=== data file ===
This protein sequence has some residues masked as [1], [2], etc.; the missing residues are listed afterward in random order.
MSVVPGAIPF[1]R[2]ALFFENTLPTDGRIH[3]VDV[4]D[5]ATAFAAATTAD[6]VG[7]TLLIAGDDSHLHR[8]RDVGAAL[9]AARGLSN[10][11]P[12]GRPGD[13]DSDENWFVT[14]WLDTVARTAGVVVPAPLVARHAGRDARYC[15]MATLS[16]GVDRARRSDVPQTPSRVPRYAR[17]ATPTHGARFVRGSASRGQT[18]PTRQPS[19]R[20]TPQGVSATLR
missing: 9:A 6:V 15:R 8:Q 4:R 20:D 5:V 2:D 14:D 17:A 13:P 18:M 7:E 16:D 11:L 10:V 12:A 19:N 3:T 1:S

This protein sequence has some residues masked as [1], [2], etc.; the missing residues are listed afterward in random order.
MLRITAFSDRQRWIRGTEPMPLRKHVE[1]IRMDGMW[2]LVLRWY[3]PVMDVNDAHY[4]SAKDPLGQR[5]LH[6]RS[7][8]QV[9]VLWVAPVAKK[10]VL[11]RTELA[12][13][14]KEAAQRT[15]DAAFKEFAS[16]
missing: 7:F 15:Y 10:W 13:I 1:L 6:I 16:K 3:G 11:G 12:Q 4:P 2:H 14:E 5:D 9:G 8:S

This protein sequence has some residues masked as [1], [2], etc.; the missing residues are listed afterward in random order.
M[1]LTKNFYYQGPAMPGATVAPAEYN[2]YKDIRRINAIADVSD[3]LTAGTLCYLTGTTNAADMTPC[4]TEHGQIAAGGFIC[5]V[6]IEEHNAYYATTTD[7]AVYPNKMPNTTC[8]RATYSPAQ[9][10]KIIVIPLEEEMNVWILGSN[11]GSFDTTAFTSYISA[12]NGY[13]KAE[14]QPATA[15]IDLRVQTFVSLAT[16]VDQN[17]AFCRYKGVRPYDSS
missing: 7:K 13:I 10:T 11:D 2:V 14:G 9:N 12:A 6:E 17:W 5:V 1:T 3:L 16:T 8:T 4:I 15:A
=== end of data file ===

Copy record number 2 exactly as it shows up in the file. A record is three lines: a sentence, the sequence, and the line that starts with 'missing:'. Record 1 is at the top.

This protein sequence has some residues masked as [1], [2], etc.; the missing residues are listed afterward in random order.
MLRITAFSDRQRWIRGTEPMPLRKHVE[1]IRMDGMW[2]LVLRWY[3]PVMDVNDAHY[4]SAKDPLGQR[5]LH[6]RS[7][8]QV[9]VLWVAPVAKK[10]VL[11]RTELA[12][13][14]KEAAQRT[15]DAAFKEFAS[16]
missing: 7:F 15:Y 10:W 13:I 1:L 6:I 16:K 3:G 11:G 12:Q 4:P 2:H 14:E 5:D 9:G 8:S